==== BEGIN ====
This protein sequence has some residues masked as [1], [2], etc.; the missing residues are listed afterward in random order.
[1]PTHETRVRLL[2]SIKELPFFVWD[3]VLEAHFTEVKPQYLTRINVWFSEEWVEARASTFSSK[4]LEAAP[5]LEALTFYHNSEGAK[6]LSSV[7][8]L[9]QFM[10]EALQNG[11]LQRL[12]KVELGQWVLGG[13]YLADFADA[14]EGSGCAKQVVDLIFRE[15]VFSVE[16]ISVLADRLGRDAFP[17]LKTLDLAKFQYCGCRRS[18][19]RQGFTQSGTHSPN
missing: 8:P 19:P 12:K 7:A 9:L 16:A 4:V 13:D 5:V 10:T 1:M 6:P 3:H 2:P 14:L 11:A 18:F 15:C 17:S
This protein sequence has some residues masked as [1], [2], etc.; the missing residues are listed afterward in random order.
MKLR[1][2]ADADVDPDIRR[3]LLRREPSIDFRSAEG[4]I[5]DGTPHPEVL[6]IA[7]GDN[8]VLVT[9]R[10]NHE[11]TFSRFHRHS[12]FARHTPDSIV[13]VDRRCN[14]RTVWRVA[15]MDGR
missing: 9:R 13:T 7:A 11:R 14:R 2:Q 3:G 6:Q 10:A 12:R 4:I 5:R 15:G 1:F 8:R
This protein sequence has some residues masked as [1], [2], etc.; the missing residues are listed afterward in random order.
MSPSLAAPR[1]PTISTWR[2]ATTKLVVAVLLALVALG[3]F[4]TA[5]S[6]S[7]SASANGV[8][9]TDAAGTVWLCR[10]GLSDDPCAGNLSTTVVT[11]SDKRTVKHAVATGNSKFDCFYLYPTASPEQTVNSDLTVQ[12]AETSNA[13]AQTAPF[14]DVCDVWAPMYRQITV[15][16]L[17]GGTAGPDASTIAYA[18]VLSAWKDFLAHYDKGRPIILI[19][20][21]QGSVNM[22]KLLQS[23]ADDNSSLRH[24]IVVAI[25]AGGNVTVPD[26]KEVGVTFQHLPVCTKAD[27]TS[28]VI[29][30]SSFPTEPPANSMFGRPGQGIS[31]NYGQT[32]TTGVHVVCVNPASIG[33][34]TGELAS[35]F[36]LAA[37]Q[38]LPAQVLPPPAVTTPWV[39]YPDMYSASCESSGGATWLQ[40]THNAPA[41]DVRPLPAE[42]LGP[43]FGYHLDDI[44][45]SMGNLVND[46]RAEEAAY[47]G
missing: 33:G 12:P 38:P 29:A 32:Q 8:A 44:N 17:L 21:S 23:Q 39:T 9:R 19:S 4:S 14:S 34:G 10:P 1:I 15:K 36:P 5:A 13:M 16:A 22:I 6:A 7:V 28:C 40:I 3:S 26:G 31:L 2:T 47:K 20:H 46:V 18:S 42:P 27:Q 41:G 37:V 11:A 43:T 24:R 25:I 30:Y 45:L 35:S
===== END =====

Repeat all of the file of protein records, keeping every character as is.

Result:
This protein sequence has some residues masked as [1], [2], etc.; the missing residues are listed afterward in random order.
[1]PTHETRVRLL[2]SIKELPFFVWD[3]VLEAHFTEVKPQYLTRINVWFSEEWVEARASTFSSK[4]LEAAP[5]LEALTFYHNSEGAK[6]LSSV[7][8]L[9]QFM[10]EALQNG[11]LQRL[12]KVELGQWVLGG[13]YLADFADA[14]EGSGCAKQVVDLIFRE[15]VFSVE[16]ISVLADRLGRDAFP[17]LKTLDLAKFQYCGCRRS[18][19]RQGFTQSGTHSPN
missing: 8:P 19:P 12:K 7:A 9:L 16:A 4:V 13:D 5:V 10:T 1:M 6:P 3:H 2:P 14:L 11:A 18:F 15:C 17:S
This protein sequence has some residues masked as [1], [2], etc.; the missing residues are listed afterward in random order.
MKLR[1][2]ADADVDPDIRR[3]LLRREPSIDFRSAEG[4]I[5]DGTPHPEVL[6]IA[7]GDN[8]VLVT[9]R[10]NHE[11]TFSRFHRHS[12]FARHTPDSIV[13]VDRRCN[14]RTVWRVA[15]MDGR
missing: 9:R 13:T 7:A 11:R 14:R 2:Q 3:G 6:Q 10:A 12:R 4:I 5:R 15:G 1:F 8:R
This protein sequence has some residues masked as [1], [2], etc.; the missing residues are listed afterward in random order.
MSPSLAAPR[1]PTISTWR[2]ATTKLVVAVLLALVALG[3]F[4]TA[5]S[6]S[7]SASANGV[8][9]TDAAGTVWLCR[10]GLSDDPCAGNLSTTVVT[11]SDKRTVKHAVATGNSKFDCFYLYPTASPEQTVNSDLTVQ[12]AETSNA[13]AQTAPF[14]DVCDVWAPMYRQITV[15][16]L[17]GGTAGPDASTIAYA[18]VLSAWKDFLAHYDKGRPIILI[19][20][21]QGSVNM[22]KLLQS[23]ADDNSSLRH[24]IVVAI[25]AGGNVTVPD[26]KEVGVTFQHLPVCTKAD[27]TS[28]VI[29][30]SSFPTEPPANSMFGRPGQGIS[31]NYGQT[32]TTGVHVVCVNPASIG[33][34]TGELAS[35]F[36]LAA[37]Q[38]LPAQVLPPPAVTTPWV[39]YPDMYSASCESSGGATWLQ[40]THNAPA[41]DVRPLPAE[42]LGP[43]FGYHLDDI[44][45]SMGNLVND[46]RAEEAAY[47]G
missing: 33:G 12:P 38:P 29:A 32:Q 8:A 44:N 17:L 21:S 23:Q 39:T 9:R 19:S 4:S 14:S 34:G 10:P 1:I 15:K 36:P 5:A 13:M 16:A 22:I 6:A 7:V 28:C 40:I 3:S 26:G 31:L 2:T 47:K 20:H 46:V 18:S 42:P 27:Q 41:G 37:V 11:A 43:T 24:R 25:I 30:Y 45:L 35:S